Our daily Parisian formula was pretty consistent: baguettes, museums, walking, crepe, museums, walking, coffee, walking, museum, cheese, walking. On Wednesday, our wonderful museum passes let us skip the line at Paris’ modern art museum, Centre Pompidou. Most modern art is not my cup of tea, but this view from the top floor was pretty spectacular. For lunch, I ordered this cheese and butter sandwich and tucked the second half into my coat pocket for a snack at the Louvre later on. While in Italy you wouldn’t see locals eating on the go, I loved seeing all the Parisians walking around munching on baguettes. Another common sight on the streets were armed soldiers. Dad noticed that they had a poor strategy of bunching up and would all stand facing one direction with their backs exposed. Mom and I noticed that they were exceptionally good looking. We saw one tourist request a photo with a pair of them, but we never had the guts. When your diet is 80 percent bread, cheese and chocolate for a week, it’s advisable to eat an apple every now and then. Fueled up and ready to conquer more museums. But first, that cheese baguette was burning a hole in my pocket. We headed to one of my new favorites, Musee de l’Orangerie. Tucked away in the gardens behind the Lourve, this small museum boasts two oval rooms with sweeping Monet murals. It was so serene to sit in the middle of these light, airy rooms surrounded by these dreamy, pastel pools.
Back at the Louvre, I explained to Mom and Dad that everyone was taking pictures which created the illusion they were touching the top of the pyramid. Naturally, they had to attempt their own version, off point by only a hair. Mom and Dad had watched ten hours of lectures on pieces in the Louvre, so we spent the last hours of the evening tracking down some of those pieces.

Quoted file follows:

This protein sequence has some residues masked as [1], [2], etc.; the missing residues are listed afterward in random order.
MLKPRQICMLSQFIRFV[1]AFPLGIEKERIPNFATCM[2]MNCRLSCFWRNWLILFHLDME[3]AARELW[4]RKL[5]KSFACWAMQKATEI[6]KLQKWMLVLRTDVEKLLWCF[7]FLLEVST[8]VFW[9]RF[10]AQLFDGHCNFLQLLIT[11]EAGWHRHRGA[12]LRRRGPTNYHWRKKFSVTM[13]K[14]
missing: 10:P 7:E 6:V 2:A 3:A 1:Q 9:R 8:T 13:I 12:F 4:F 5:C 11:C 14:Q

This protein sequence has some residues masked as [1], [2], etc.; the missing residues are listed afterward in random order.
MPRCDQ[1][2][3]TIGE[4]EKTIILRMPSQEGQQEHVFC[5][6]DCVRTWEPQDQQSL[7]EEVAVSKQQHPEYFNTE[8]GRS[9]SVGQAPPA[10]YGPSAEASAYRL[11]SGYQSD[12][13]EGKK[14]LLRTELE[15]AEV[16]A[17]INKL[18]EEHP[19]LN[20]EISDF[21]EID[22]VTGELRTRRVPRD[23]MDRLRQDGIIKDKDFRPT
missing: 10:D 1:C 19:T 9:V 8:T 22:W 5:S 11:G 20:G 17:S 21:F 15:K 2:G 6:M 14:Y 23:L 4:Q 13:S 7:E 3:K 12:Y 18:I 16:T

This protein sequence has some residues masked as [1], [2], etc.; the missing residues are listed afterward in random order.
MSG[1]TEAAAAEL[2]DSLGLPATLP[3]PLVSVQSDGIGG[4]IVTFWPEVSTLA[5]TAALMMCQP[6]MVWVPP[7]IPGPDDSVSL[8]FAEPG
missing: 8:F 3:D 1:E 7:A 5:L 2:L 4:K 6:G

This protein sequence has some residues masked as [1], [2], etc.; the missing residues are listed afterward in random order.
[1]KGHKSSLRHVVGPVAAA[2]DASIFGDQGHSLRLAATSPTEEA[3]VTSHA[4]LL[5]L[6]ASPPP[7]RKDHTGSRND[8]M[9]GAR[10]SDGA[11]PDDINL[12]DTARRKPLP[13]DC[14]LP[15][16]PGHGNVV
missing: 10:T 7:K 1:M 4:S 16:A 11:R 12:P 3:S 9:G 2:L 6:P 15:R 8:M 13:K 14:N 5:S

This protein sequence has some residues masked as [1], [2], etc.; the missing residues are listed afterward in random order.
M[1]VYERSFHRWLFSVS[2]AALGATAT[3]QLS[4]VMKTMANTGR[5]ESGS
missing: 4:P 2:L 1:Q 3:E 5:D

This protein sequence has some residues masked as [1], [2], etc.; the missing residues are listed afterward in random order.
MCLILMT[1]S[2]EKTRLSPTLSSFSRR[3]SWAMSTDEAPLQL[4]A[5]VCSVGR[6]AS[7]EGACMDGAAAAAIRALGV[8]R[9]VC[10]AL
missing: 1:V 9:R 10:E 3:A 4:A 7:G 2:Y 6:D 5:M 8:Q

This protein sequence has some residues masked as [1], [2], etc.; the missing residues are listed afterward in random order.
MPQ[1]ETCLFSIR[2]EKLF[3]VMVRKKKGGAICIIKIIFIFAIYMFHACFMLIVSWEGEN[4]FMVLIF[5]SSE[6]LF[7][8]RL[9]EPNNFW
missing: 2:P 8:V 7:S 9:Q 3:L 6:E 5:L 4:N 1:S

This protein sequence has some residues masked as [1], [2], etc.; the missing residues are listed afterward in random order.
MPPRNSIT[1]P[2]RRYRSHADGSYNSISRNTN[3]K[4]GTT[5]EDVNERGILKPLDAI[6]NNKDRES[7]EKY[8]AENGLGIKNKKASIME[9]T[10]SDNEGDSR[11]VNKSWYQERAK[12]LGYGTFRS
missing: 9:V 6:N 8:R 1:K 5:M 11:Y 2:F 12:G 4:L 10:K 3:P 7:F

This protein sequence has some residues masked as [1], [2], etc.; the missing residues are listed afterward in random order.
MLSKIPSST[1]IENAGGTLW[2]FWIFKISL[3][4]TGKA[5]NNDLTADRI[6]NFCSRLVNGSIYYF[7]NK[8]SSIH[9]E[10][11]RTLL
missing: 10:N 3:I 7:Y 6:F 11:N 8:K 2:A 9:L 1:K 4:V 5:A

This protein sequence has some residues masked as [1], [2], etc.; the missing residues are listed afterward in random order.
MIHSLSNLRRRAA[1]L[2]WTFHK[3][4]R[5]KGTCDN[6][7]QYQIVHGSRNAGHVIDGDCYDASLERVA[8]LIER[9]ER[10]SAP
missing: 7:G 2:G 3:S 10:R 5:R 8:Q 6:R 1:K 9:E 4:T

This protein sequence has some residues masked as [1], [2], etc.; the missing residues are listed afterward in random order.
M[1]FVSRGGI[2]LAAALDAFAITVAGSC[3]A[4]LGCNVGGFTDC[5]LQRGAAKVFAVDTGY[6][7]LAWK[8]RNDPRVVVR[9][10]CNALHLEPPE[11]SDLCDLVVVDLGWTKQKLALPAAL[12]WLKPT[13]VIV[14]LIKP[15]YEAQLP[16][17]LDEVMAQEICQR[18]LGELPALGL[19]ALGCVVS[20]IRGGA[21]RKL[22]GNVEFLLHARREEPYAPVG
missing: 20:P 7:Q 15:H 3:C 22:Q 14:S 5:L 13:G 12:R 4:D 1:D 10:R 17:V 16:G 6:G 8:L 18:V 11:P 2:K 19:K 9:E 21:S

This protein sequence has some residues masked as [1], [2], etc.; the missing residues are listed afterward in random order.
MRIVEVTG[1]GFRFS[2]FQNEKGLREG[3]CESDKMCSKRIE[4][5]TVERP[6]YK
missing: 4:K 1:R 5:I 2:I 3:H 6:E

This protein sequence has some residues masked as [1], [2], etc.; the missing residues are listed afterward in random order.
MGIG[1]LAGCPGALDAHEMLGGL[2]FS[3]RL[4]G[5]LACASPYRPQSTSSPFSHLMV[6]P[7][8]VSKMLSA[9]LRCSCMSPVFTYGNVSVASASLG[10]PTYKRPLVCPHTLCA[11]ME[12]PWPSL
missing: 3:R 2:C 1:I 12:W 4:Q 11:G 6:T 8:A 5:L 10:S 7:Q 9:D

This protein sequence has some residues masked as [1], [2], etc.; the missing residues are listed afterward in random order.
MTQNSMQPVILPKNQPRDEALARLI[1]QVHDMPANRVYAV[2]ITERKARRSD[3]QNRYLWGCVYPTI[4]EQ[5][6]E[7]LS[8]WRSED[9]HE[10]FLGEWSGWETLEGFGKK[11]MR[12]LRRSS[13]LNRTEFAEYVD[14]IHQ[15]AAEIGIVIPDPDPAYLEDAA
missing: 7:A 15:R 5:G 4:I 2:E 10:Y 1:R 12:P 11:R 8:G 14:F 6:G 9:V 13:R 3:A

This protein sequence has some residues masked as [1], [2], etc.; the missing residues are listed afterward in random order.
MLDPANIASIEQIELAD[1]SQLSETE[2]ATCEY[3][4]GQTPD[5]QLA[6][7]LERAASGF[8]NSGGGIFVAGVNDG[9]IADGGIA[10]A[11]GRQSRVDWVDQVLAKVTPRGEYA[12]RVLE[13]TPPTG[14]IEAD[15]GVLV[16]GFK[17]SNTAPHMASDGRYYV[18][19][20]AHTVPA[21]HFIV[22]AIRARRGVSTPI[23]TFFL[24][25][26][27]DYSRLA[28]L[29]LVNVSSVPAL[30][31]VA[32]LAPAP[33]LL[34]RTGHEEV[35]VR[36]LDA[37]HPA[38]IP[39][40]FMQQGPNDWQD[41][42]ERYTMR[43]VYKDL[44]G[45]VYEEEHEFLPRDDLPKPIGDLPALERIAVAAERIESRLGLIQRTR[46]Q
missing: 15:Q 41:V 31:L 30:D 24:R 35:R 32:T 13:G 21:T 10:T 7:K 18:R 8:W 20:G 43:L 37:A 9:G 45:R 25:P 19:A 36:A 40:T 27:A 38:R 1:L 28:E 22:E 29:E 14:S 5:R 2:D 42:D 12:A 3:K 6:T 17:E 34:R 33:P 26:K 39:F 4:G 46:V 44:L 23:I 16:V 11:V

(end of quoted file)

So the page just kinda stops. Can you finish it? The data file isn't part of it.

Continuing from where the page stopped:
Too tired for a more formal dinner, we picked up bread, cheese, salted butter, olives and cookies at the grocery store on the way home.
Thursday was devoted entirely to the Palace of Versailles. But first let us appreciate Dad’s voluminous hair — courtesy of his hat. And because Notre Dame is his alma mater, we had to take many pictures of dad with every Notre Dame reference. We spent the entire day walking the gilded rooms of the palace and all came to the conclusion that life there seemed cold and depressing. Dad thought that life wouldn’t have been cozy enough there because there wasn’t enough “mess and clutter.” Ha, ever so revealing. Before heading out into the chilly, not-so-green gardens we had coffees and read from the beloved Rick Steves. Once again, we took comfort in his travel philosophy, “Be fanatically positive and militantly optimistic. If something’s not to your liking, change your liking.” Perhaps, the infamous gardens would be spectacular in the bloom, but we decided “our liking” was to see them barren, in an almost eery mist.
My favorite part of the gardens was spotting this cute school group in matching red coats with the Chinese flag sewn on their sleeve. Besides being impossibly cute, it was rather genius. You’d be hard pressed to lose one of them in the crowds. Dad and I were so envious of mom’s red coat. Thank goodness Mom had brought her red coat for this trip because she’d often stop to look at something and fall behind. The bright red coat made it much easier for Dad and I to find her again. We spent a good two hours exploring the gardens and the smaller palace for Marie Antoinette. Really I should send this pic, Fanatic Optimism in February, to Rick Steves. The statues may have been covered in tarps for the season and the bulbs were still hiding underground, but we’re all smiles here. Eventually, the pink sun set on Versailles and we bought one-euro macarons at McDonald’s for the train ride home.